The e.p.r. spectra were recorded at room temperature

Table 1. Molar conductance and elemental analysis data of complexes.

Table 2. Magnetic moments and electronic spectral data of the complexes.

Figure 1 . Structure of ligand.

as polycrystalline samples and in DMSO solution. The polycrystalline spectra give an isotropic signal centered at 2.04 - 2.16. The spectra recorded in DMSO solution gives well-resolved six line spectra due to the hyperfine interaction between the unpaired electrons with the 55Mn nuclear (1 = 5/2).

3.1.2. Cobalt(II) Complexes

At room temperature the magnetic moment measurements of cobalt(II) complexes lies in the range 4.76 - 4.85 B.M corresponding to three unpaired electron (Table 2). The electronic spectra of all the cobalt(II) complexes Figure 3" target="_self"> Figure 3 exhibit aborption in the region 6510 - 9896 (ε = 55 - 65 L∙mol−1∙cm−1), 14,285 - 14,906 (ε = 65 - 67 m∙mol−1∙cm−1), 17341-18645 (ε =82 - 74 L∙mol−1∙cm−1) and 39,046 - 38,819 cm−1 (ε = 154 - 157 L∙mol∙cm−1). These bands may be assigned to the transitions: 4T1g (F) – 4T2g (F) (v1), 4T1g4A2g (v2) and 4T1g (F) – 4T1g (P) (v3), respectively [20].

It is difficult to make the assignments for the fourth band and it may be considered as a charge transfer band. The position of these suggests an octahedral environment around the cobalt (II) ion.  

The e.p.r. spectra of the Co(II) complexes were recorded as polycrystalline samples and in DMSO solution at liquid nitrogen temperature (LNT).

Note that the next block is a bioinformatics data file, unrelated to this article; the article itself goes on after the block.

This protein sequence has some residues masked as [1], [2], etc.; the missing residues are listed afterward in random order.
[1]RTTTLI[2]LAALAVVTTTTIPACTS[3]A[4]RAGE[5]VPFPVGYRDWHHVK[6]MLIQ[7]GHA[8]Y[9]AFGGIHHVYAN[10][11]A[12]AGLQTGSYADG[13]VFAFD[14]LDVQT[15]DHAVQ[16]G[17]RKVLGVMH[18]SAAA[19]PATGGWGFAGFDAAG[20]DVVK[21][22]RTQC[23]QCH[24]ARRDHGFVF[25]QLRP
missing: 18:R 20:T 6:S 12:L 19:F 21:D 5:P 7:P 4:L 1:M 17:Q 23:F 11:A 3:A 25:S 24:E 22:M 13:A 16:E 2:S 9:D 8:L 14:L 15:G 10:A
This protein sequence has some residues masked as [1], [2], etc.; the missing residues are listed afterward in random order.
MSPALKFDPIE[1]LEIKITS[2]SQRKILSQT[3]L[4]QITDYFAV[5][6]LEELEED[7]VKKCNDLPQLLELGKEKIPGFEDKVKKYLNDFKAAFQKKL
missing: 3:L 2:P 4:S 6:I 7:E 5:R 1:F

The g-values were found to be almost the same in both cases in polycrystalline samples as well as in the solution, (Table 3).  

It indicates that the complexes have the same geometry in the solid as well as in solution. The large deviation in g-values, in the e.p.r. spectra, from the spin only value (g = 2.0023) is due to the large angular momentum contribution.  

3.1.3. Nickel(II) Complexes

At room temperature these complexes show the diamagnetic behavior, indicating the square planar environment around the Ni(II) ion.  

The electronic spectra of Figure 4 the Ni(II) complexes, exhibit three absorption bands in the range 15,812 - 16,510 (ε = 51 - 53 L∙mol−1∙cm−1), 20,983 - 22,088 (ε = 90 - 92 L∙mol−1∙cm−1) and 28,547 - 30,114 cm−1 (ε = 128 - 132 L∙mol−1∙cm−1). An examination of these bands indicates that the complexes have square planar geometry. These bands may be assigned to the three spin allowed


Figure 2. (a) IR Spectrum of [Co(L5)(NO3)2]; IR Spectrum of [Ni(L5)(NO3)2]; IR Spectrum of [Cu(L5)(NO3)2].

Figure 3. UV Spectrum of [Co(L5)(NO3)2].

transitions: 1A1g (D) (v1), 1A1g (D) – 1B2g (G) (v2) and 1A1g (D) – 1Eg (G) (v3), respectively [21].

3.1.4. Copper(II) Complexes